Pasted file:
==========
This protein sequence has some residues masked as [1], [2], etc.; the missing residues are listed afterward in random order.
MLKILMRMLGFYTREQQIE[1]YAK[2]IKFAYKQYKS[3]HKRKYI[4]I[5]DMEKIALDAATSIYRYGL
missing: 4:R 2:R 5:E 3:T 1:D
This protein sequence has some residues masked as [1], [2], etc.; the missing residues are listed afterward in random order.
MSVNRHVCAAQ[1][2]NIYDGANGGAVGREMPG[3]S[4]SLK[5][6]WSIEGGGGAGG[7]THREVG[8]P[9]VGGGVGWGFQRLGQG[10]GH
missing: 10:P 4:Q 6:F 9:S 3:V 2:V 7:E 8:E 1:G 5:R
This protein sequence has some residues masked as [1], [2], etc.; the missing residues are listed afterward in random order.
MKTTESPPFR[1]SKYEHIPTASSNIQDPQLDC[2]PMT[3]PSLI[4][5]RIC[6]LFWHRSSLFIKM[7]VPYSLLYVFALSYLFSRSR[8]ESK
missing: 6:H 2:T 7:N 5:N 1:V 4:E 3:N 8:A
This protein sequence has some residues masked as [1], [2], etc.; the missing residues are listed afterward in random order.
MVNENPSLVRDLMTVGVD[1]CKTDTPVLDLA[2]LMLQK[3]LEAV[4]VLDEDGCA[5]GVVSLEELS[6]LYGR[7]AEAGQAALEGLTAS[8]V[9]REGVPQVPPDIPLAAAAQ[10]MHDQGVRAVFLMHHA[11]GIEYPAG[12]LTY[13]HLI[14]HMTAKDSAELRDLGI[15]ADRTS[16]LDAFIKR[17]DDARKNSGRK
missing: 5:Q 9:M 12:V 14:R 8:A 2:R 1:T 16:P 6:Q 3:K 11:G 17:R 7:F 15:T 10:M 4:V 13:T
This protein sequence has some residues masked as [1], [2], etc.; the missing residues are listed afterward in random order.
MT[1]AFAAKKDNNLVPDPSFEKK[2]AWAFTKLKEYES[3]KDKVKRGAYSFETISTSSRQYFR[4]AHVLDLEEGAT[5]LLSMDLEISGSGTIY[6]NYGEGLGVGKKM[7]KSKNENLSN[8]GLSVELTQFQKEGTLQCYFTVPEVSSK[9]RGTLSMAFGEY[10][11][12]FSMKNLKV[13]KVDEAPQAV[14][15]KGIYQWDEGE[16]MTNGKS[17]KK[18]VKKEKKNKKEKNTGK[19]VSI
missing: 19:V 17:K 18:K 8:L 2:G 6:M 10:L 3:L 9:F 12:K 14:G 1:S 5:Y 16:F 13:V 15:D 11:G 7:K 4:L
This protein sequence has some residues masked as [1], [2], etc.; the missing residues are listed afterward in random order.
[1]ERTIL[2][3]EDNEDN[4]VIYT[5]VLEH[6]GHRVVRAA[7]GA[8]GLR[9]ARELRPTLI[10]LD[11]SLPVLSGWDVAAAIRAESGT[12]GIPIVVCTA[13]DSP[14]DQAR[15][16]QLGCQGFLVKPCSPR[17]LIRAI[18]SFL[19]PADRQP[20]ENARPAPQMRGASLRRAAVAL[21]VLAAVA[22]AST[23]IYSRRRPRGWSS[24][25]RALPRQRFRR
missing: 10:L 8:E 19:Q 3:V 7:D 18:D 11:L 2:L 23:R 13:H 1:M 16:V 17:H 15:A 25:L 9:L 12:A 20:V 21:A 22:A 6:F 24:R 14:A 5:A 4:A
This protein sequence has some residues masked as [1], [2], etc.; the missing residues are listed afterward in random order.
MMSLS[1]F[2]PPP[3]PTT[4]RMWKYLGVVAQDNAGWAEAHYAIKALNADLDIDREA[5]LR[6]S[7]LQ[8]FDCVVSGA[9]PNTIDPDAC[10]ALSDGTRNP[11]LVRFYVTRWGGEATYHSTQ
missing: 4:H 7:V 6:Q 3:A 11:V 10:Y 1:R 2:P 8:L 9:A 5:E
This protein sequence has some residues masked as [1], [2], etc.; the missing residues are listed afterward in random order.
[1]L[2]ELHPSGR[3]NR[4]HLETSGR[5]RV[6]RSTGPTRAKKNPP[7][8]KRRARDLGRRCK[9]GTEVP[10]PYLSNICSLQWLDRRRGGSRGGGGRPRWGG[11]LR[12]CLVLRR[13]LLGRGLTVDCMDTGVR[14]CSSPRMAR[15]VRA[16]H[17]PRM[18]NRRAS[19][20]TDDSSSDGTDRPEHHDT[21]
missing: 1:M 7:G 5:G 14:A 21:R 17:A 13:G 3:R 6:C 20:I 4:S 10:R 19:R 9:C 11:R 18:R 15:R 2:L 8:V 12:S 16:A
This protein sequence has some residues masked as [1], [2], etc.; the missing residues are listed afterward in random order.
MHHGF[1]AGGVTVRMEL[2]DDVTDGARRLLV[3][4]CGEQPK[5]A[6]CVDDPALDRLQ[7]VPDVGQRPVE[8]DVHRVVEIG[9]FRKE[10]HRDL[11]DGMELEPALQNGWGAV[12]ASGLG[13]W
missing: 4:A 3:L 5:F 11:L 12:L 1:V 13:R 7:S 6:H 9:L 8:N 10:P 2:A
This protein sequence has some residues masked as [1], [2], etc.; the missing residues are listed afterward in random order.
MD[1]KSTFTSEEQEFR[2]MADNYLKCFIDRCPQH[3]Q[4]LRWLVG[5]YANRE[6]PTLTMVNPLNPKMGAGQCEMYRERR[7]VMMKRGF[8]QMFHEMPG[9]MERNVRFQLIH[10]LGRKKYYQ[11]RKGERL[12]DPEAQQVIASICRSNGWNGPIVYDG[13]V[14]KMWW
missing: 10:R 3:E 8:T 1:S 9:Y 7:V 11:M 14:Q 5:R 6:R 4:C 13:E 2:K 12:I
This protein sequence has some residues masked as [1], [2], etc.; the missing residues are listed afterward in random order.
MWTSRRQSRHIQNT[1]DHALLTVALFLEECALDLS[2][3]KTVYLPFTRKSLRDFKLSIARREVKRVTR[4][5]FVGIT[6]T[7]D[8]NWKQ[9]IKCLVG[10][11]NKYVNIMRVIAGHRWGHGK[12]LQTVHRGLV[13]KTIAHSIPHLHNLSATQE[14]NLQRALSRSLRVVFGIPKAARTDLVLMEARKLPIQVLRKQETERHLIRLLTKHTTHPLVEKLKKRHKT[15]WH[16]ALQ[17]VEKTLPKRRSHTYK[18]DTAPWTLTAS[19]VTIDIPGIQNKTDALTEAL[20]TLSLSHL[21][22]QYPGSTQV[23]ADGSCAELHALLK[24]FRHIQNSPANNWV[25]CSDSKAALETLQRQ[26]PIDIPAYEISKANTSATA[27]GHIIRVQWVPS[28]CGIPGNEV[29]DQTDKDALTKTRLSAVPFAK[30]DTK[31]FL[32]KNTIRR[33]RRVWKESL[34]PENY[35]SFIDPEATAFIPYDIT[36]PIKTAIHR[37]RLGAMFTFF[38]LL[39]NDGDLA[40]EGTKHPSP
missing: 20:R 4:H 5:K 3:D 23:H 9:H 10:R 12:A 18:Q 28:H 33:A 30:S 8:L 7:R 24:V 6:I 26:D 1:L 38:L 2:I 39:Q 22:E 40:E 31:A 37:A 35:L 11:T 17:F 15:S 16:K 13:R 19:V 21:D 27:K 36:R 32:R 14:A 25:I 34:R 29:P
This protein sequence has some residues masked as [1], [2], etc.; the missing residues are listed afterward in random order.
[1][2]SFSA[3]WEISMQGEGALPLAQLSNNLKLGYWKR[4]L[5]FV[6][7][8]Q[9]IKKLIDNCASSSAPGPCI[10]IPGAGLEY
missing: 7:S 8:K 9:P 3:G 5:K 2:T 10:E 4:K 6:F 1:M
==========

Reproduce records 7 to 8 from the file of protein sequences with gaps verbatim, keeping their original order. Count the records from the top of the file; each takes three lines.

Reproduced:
This protein sequence has some residues masked as [1], [2], etc.; the missing residues are listed afterward in random order.
MMSLS[1]F[2]PPP[3]PTT[4]RMWKYLGVVAQDNAGWAEAHYAIKALNADLDIDREA[5]LR[6]S[7]LQ[8]FDCVVSGA[9]PNTIDPDAC[10]ALSDGTRNP[11]LVRFYVTRWGGEATYHSTQ
missing: 4:H 7:V 6:Q 3:A 11:V 10:Y 1:R 2:P 8:L 9:A 5:E
This protein sequence has some residues masked as [1], [2], etc.; the missing residues are listed afterward in random order.
[1]L[2]ELHPSGR[3]NR[4]HLETSGR[5]RV[6]RSTGPTRAKKNPP[7][8]KRRARDLGRRCK[9]GTEVP[10]PYLSNICSLQWLDRRRGGSRGGGGRPRWGG[11]LR[12]CLVLRR[13]LLGRGLTVDCMDTGVR[14]CSSPRMAR[15]VRA[16]H[17]PRM[18]NRRAS[19][20]TDDSSSDGTDRPEHHDT[21]
missing: 1:M 7:G 5:G 14:A 21:R 17:A 13:G 3:R 6:C 20:I 4:S 10:R 19:R 9:C 11:R 18:R 15:R 2:L 8:V 12:S 16:A